Unifying VM and Container Management

As organizations run both VMs and containers, there's a growing desire for unified platforms to manage both environments. This convergence benefits developers in several ways:

  1. Simplified troubleshooting: Developers can use a single system to diagnose and fix issues across VM and container-based applications.

  2. Reduced cognitive load: With fewer systems to learn and manage, developers can focus more on building applications.

  3. Increased efficiency: A unified platform supports the overall efficiency of the development process.

Deploying Across Diverse Environments

With 86% of respondents running cloud-native applications across public and private cloud environments, portability is critical. Ramanathan's advice for developers working on applications that need to be deployable across diverse environments is clear: "Build on Kubernetes. There is no other choice."

Kubernetes provides the abstraction layer needed to run applications consistently across different environments. However, data portability remains a challenge, which is where solutions like Portworx come in to ensure data follows compute resources.

The Self-Service Revolution

One of the most significant changes Kubernetes brings is the shift towards self-service for developers. Ramanathan uses the example of database provisioning to illustrate this point:

"In the past, if I had to get a database, I would go to my DBA and give them a ticket, and God forbid if they're on vacation, I get it when they return. Now, developers can do that themselves. That's the beauty of Kubernetes."

This self-service capability extends to storage, backups, and other infrastructure needs, dramatically reducing wait times and increasing developer productivity.

AI and Kubernetes: A Perfect Match

Looking to the future, Ramanathan sees artificial intelligence as the next major paradigm shift in cloud-native development. Importantly, he notes that "AI, containers, and Kubernetes go together."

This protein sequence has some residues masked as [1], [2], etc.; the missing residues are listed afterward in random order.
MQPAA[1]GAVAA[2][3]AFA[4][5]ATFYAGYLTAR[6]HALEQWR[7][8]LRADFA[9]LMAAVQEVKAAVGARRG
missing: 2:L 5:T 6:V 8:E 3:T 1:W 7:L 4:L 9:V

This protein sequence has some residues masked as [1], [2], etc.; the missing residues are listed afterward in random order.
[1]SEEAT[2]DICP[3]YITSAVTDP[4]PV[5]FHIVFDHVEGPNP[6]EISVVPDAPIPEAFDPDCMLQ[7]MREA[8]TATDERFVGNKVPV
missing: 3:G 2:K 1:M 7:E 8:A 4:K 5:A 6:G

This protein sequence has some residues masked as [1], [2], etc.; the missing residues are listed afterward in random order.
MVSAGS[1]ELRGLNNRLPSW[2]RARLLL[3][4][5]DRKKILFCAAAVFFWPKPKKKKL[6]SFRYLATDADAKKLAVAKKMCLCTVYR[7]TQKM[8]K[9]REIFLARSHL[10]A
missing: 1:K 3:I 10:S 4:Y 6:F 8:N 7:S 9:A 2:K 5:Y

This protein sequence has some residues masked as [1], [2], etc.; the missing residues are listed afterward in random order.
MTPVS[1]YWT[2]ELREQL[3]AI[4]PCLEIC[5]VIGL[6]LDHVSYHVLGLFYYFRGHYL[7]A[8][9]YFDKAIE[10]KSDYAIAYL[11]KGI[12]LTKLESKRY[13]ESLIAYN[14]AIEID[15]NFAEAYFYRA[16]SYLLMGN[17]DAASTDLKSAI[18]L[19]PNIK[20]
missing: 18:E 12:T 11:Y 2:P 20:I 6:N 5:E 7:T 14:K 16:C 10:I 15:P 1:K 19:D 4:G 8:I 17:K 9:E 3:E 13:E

This synergy is evident in several ways:

  1. AI models as containers: Many AI frameworks and models are distributed as containers, making Kubernetes a natural fit for deployment.

  2. Resource optimization: Kubernetes' ability to efficiently manage compute resources is crucial for resource-intensive AI workloads.

  3. Scalability: The elastic nature of Kubernetes clusters aligns well with the variable resource demands of AI applications.

Ramanathan emphasizes this: "If you want to build AI applications, the only packaging I have today are containers."

Conclusion: The Kubernetes Imperative

As we look to the future of application development, one thing is clear: Kubernetes is no longer optional. It has become the foundation for modern, cloud-native applications, supporting everything from traditional web services to cutting-edge AI workloads.

For developers, engineers, and architects, this means:

  1. Investing in Kubernetes skills is crucial for career growth.

  2. Embracing a more declarative, infrastructure-as-code approach to application deployment.

  3. Leveraging self-service capabilities to increase productivity and reduce dependency on operations teams.

  4. Thinking in terms of microservices and containerized applications, even for legacy workloads.

  5. We are preparing for a future where AI and machine learning are integral to many applications built on Kubernetes foundations.

Ramanathan succinctly says, "If you're not container-ready, you cannot do AI." In today's rapidly evolving tech landscape, being container-ready means being Kubernetes-ready. The journey may be challenging, but the benefits of developer productivity, application portability, and future readiness are undeniable.